|School||Total Offers||Total Commitments||Percentage|
Again, this is all dependent on the fact that this information is either accurate, or consistently inaccurate. Either way, I don't think the numbers are that far off for each school to make a dramatic difference in the numbers. Magnus reported in his article that Michigan actually handed out 190 offers, which would drop their percentage even lower to 10.5%.
Florida State and Florida's higher offer numbers can most likely be attributed to the amount of talent and competition they have in close proximity. Rivals says there were 508 recruits in the 2011 class reporting offers from the state of Florida. That's a lot, and it explains some of their numbers. Auburn likely extended a lot of their offers before their season started, and there were still question marks about how it would turn out. I would expect their number of offers extended to somewhat decrease, although they are in heavy competition with Alabama and the southern schools.
Probably the best comparison to show where Michigan has gone is with Ohio State. Both schools recruit locally as a foundation, but have a large national presence. Ohio State has done an outstanding job, from what these numbers look to tell us, evaluating the talent that they want and getting those prospects to commit. Ohio State landed almost 36% of the prospects that they offered in 2011, which is a huge difference between the 11% from Michigan. These numbers say a few things about what has happened to Michigan's recruiting efforts. Either the Michigan coaches didn't land the prospects that they initially wanted, or that their game plan was to cast a wide net and hope to reel in some of the kids that they gave offers to.
To be fair, the argument can and should be made that there is historically more talent within Ohio, which might make it easier for Ohio State to land the kids they want. The same argument can be made that there's enough talent within the midwest that Ohio State and Michigan could each get some of the kids they offer. Let's then compare where Michigan used to be compared to Ohio State.
*I'm assuming that the numbers from 2005 are probably not very accurate because of the information that was available then. However, I'm still assuming we're comparing consistently inaccurate info for that year.
You'll notice that the numbers are much more similar, and this even given during 2007 when there was a lot of noise about Lloyd Carr retiring. That was somewhat of a tough year for Michigan recruiting wise because of the negative recruiting, yet the gap still wasn't more than 4% from what Ohio State was landing. You see the highest number of total offers given out by Michigan was in 2007 with 102, which is nowhere near the 175 RIvals reports for 2011.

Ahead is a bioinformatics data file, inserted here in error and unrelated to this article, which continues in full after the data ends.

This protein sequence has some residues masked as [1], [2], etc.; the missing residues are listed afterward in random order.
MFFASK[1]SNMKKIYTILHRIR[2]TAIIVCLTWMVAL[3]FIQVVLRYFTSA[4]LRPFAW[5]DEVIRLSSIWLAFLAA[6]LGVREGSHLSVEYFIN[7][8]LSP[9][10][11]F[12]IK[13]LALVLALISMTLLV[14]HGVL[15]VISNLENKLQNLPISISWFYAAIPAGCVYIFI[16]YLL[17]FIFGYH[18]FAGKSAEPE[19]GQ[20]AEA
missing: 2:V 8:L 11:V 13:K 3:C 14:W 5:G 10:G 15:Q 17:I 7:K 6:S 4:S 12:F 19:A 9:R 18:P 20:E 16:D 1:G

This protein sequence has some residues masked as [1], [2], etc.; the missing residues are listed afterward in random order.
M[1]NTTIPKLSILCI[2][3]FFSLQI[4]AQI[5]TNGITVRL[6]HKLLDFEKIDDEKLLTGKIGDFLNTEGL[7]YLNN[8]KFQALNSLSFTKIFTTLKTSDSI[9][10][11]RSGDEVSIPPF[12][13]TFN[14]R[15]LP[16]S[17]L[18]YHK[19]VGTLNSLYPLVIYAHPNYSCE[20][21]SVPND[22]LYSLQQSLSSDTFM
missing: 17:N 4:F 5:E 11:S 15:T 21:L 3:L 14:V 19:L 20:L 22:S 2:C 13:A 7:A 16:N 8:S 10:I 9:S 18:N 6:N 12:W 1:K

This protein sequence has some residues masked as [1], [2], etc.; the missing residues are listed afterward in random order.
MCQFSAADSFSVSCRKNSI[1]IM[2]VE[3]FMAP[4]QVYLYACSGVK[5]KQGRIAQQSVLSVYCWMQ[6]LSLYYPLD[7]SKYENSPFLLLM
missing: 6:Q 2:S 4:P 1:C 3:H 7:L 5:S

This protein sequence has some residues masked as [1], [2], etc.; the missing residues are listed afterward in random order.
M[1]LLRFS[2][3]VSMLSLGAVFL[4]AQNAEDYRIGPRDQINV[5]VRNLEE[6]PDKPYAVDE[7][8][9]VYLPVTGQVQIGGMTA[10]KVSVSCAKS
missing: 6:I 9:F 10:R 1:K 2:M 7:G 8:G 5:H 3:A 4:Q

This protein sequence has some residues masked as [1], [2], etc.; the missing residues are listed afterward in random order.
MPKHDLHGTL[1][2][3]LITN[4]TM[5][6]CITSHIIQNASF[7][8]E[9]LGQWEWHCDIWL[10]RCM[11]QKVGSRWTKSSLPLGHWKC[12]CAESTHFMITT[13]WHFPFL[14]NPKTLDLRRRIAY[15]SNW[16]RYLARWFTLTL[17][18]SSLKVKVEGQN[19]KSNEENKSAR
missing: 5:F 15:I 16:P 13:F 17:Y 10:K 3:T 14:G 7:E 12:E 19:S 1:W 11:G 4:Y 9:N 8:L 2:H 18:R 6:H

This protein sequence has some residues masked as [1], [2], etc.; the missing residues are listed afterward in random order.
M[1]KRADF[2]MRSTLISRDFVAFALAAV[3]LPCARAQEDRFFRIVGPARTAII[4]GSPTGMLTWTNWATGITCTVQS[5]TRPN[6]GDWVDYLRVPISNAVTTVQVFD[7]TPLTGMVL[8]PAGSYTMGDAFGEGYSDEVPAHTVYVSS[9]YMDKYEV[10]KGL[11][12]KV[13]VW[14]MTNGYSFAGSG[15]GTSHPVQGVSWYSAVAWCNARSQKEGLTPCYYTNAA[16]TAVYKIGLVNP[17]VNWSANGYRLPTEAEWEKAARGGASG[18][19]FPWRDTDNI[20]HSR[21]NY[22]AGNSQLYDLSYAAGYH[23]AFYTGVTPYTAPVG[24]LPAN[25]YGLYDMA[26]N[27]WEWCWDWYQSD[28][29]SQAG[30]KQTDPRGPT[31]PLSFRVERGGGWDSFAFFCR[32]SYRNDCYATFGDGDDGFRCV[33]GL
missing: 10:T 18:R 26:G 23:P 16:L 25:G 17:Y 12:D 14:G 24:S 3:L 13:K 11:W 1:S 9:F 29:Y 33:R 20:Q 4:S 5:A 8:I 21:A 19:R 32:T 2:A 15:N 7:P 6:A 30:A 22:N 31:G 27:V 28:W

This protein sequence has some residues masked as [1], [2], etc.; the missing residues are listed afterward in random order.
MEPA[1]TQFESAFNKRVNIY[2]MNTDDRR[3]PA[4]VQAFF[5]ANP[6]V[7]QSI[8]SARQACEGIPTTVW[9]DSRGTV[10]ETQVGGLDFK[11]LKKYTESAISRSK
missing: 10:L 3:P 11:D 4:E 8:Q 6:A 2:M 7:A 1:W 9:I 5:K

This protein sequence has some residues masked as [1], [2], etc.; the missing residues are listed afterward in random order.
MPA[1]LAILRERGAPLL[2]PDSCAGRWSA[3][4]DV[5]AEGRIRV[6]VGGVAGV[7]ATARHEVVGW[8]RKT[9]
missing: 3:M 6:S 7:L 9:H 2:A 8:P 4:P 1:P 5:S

Ohio State has consistently stayed below the 100 total offer mark, and has been able to land a good percentage of prospects offered. The numbers displayed by 2011, and even 2010 show us that Michigan's recruiting efforts have not only changed, but the way recruits are perceiving Michigan has as well. The data is too vague to determine if the blame lies within the people selling the program, the pitch made for the program, the overall recruiting plan, or if prospects see a better opportunity elsewhere at this time.
If Brady Hoke wants to get Michigan back to where they were, he needs to have an exact recruiting plan in place. Not only do they need to identify the needs position wise, but they need to fully evaluate each prospect before an offer is given out. That can be done through academic evaluation, athletic evaluation, junior days, unofficial visits, and what questions are asked by the coaches while talking to prospects. The recruiting game has become harder than it ever was, and the coaches need to find the battles that they can win. They need to find the prospects that fit what they're looking for athletically and academically, and focus on that specific group. Casting a wide net and spreading out your time amongst a large group often leads to recruits that haven't fully bought into the idea of your program, or are left wanting more from the relationship that is being built. Recruits want to know that they're wanted, and they also want to know that they're headed into a winning program, which leads us to the other way that Hoke can bring back the recruiting perception. On Saturdays.